By Greg Erlandson - OSV Newsweekly, 5/27/2012
What has now become yet another ritual for Catholics are the springtime expressions of horror as yet another controversial choice is made for commencement speaker at yet another Catholic institution of higher learning.
It happens with such regularity that it almost feels like a bit of staged naughtiness: rebellious college kids “sticking it to the man” by inviting someone who will shock their elders and set them to giggling behind the bleachers. Unfortunately, the instigators are usually not students, but faculty, administrators and trustees.
I apologize in advance to readers for rising to the bait once again, but the latest example is an invitation by Georgetown University’s Public Policy Institute to Kathleen Sebelius, the Obama Administration’s Health and Human Services secretary. Sebelius, a Catholic, has set off the worst Church-state constitutional clash in a generation by attempting to define what constitutes an appropriate Catholic enterprise and is therefore exempt from HHS regulations requiring employers to provide contraception, sterilization and abortifacient services. It turns out that a whole host of Catholic entities, including universities, hospitals and Our Sunday Visitor, would not meet the criteria.
She acknowledges she did this without consulting legal counsel on the First Amendment implications of the regulations. This oversight is itself somewhat ironic since Sebelius, while governor of Kansas, made a point of citing the Constitution for repeated vetoes of legislation restricting abortions.
All of which is to say that Georgetown scored a bull’s-eye in terms of poking the U.S. bishops in the eye on the sensitive issue of religious liberty.
An editorial in the Washington archdiocesan newspaper protested the honor being extended to the HHS official:
“As is well known, Secretary Sebelius is the architect of the ‘HHS mandate,’ now federal law, which requires all employers — including religious institutions — to provide health insurance coverage of abortion-inducing drugs, sterilization and contraceptives for its employees and redefines religious ministry to exclude Catholic social services, hospitals and universities if they serve or employ non-Catholics. Given her position, it is disappointing that she would be the person that Georgetown University would choose to honor.”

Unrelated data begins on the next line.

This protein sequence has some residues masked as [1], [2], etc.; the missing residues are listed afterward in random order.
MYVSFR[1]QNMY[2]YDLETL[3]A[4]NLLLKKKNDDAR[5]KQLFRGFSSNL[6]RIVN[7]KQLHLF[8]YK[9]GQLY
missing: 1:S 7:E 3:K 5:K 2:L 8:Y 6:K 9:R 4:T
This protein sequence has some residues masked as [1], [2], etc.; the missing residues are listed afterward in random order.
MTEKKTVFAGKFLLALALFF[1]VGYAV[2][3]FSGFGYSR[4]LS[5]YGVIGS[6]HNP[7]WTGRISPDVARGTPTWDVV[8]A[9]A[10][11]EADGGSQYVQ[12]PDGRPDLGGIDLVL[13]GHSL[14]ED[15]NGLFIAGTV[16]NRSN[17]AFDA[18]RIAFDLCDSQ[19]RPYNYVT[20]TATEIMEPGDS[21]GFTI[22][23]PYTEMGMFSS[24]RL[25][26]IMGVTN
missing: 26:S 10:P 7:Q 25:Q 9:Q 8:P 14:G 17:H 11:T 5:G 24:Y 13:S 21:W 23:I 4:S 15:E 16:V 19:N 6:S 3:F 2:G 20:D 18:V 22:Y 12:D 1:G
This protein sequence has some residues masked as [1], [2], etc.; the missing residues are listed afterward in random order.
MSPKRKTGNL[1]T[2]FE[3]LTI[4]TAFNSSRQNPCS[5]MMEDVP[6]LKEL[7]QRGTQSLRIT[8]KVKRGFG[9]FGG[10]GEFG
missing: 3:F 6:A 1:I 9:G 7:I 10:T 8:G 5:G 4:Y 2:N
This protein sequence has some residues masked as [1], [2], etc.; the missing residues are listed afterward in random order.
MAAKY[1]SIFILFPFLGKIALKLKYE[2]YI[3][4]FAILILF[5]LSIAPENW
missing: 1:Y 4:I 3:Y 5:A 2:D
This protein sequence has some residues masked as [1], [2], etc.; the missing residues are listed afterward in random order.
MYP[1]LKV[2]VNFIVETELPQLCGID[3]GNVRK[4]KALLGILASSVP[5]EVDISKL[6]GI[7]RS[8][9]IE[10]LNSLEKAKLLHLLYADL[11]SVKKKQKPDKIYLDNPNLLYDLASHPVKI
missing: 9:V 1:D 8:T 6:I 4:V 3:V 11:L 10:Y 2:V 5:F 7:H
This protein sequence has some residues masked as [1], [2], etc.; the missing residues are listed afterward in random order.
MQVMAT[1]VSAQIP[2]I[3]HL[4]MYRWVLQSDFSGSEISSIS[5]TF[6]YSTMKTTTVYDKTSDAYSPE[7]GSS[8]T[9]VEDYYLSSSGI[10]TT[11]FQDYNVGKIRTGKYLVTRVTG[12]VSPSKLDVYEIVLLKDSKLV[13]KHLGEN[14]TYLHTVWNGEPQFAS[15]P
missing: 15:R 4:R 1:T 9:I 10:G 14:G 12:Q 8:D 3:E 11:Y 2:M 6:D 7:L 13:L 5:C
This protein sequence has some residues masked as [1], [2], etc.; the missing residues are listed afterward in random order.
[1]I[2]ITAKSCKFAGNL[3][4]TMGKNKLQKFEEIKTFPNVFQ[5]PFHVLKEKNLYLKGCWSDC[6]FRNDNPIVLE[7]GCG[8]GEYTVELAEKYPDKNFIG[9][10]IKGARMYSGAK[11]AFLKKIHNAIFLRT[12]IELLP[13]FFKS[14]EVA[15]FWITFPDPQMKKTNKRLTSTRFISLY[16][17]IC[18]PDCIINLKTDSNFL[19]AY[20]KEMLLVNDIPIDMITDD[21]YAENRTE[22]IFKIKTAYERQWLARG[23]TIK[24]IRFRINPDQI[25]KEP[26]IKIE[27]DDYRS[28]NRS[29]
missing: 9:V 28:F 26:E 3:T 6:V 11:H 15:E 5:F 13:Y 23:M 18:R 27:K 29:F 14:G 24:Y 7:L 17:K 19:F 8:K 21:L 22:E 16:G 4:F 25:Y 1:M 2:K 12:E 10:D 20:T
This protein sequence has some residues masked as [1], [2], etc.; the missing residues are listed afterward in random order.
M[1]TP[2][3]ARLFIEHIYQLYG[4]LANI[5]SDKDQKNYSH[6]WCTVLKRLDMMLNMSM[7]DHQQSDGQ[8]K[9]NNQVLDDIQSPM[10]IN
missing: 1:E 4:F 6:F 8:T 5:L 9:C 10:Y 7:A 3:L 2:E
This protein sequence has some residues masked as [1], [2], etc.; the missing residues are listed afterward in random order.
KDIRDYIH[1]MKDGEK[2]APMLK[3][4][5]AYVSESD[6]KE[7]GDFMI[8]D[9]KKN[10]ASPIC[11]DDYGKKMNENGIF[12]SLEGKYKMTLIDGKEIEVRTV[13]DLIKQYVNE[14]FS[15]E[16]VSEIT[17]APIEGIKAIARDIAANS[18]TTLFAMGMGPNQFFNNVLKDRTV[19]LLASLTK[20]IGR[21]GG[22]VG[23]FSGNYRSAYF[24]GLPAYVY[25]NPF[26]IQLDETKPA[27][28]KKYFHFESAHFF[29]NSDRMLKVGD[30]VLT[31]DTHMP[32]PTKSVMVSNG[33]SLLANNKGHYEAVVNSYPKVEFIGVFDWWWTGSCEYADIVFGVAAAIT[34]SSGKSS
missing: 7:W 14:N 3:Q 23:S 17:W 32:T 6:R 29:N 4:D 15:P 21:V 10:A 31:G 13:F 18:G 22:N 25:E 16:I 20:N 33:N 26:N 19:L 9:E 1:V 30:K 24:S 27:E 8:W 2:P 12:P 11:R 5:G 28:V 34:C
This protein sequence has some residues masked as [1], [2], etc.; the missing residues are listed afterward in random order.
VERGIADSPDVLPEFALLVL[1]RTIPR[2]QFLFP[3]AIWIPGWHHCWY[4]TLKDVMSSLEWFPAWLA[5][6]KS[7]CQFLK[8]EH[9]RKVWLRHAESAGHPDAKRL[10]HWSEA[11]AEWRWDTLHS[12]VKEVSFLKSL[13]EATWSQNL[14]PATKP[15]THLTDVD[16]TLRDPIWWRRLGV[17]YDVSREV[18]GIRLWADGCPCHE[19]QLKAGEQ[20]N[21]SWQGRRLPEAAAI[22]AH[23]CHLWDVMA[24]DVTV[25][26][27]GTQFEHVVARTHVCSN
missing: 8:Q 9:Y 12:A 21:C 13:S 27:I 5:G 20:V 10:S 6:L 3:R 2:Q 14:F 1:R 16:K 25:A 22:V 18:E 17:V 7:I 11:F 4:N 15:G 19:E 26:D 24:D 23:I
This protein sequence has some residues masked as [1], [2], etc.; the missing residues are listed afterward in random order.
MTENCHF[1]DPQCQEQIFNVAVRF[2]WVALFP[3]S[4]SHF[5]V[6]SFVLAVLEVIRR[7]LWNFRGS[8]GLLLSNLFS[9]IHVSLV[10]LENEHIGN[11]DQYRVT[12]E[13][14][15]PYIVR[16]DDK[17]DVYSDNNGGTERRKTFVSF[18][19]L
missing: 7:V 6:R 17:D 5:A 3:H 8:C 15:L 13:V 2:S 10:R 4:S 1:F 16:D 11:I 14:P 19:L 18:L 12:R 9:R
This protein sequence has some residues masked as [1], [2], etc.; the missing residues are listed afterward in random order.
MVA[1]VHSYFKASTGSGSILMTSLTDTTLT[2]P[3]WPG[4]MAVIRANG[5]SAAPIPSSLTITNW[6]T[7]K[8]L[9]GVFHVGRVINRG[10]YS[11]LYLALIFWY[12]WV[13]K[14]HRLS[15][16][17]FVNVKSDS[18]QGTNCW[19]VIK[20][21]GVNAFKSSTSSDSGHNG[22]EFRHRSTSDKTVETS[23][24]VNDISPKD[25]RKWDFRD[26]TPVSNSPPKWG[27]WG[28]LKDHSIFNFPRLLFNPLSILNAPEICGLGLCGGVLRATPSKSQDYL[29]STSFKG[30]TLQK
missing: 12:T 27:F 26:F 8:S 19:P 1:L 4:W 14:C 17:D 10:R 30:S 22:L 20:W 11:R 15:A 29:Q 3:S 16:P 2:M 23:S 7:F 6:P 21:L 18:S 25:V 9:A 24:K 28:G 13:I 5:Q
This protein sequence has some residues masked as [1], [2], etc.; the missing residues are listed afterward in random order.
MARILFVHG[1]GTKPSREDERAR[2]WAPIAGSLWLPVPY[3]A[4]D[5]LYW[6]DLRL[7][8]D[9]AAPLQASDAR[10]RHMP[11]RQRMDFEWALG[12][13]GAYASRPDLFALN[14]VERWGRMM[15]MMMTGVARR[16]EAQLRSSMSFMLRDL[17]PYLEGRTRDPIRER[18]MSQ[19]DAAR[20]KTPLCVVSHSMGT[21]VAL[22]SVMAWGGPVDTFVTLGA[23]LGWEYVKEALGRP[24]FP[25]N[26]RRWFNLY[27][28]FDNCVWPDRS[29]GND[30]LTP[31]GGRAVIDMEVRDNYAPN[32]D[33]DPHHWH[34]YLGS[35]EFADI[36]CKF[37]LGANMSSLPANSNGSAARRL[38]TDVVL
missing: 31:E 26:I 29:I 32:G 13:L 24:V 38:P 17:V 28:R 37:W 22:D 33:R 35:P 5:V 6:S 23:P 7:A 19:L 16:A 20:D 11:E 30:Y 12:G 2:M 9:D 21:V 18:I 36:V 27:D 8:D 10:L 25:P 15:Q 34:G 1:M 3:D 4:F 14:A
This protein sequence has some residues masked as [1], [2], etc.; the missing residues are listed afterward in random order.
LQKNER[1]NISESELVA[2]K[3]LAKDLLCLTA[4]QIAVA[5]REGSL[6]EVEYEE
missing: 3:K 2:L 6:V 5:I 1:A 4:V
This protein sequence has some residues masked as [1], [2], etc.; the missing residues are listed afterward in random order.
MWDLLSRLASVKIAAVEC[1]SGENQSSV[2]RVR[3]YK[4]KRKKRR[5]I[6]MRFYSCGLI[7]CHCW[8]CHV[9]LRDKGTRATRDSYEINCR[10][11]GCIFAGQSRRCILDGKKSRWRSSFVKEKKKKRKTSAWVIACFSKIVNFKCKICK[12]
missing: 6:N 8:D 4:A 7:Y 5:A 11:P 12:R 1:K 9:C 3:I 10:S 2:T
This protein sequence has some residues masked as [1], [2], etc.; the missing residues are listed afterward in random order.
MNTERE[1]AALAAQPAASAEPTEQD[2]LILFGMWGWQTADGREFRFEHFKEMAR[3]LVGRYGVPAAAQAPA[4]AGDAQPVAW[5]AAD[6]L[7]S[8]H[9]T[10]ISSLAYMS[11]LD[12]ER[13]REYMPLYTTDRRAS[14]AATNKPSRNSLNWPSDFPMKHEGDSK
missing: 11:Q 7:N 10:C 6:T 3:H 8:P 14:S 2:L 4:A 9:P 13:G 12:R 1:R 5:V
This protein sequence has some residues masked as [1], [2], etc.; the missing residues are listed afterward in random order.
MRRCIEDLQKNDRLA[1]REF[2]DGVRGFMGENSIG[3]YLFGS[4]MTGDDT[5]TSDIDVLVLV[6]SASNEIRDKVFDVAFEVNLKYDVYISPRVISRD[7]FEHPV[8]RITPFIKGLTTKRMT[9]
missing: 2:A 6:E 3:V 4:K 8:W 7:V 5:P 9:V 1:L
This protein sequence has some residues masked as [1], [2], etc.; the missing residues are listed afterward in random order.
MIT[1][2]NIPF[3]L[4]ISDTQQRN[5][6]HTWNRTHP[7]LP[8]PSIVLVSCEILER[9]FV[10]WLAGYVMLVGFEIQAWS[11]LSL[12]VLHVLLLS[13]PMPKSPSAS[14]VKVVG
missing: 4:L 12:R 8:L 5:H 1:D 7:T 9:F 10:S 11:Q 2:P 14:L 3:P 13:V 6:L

The editorial said that “Secretary Sebelius’ vision on what constitutes faith-based institutions presents the most direct challenge to religious freedom in recent history,” and went on to question the judgment of the university itself:
“With all of the people struggling so hard to preserve freedom of religion, and with all that the U.S. Conference of Catholic Bishops has said in defense of this important value, Georgetown’s choice of the architect of the radical challenge of such freedom for special recognition can only be seen as a statement of where the university stands — certainly not with the Catholic bishops.”
It seems tiresome to continue to make the same point each commencement season, but one must distinguish between the university as a battleground of ideas where many voices are heard and debated and the honors that are awarded by a university in a setting that is neither a debate nor a classroom.
This particular case is more egregious because the leadership of the Church is engaged in a very serious constitutional struggle with the Obama administration over the far-reaching constitutional implications of the HHS regulations and the precedent they represent. Such a public display of disunity has more than theoretical implications as the matter is contested in the court of both civil law and public opinion.
Greg Erlandson is OSV president and publisher.
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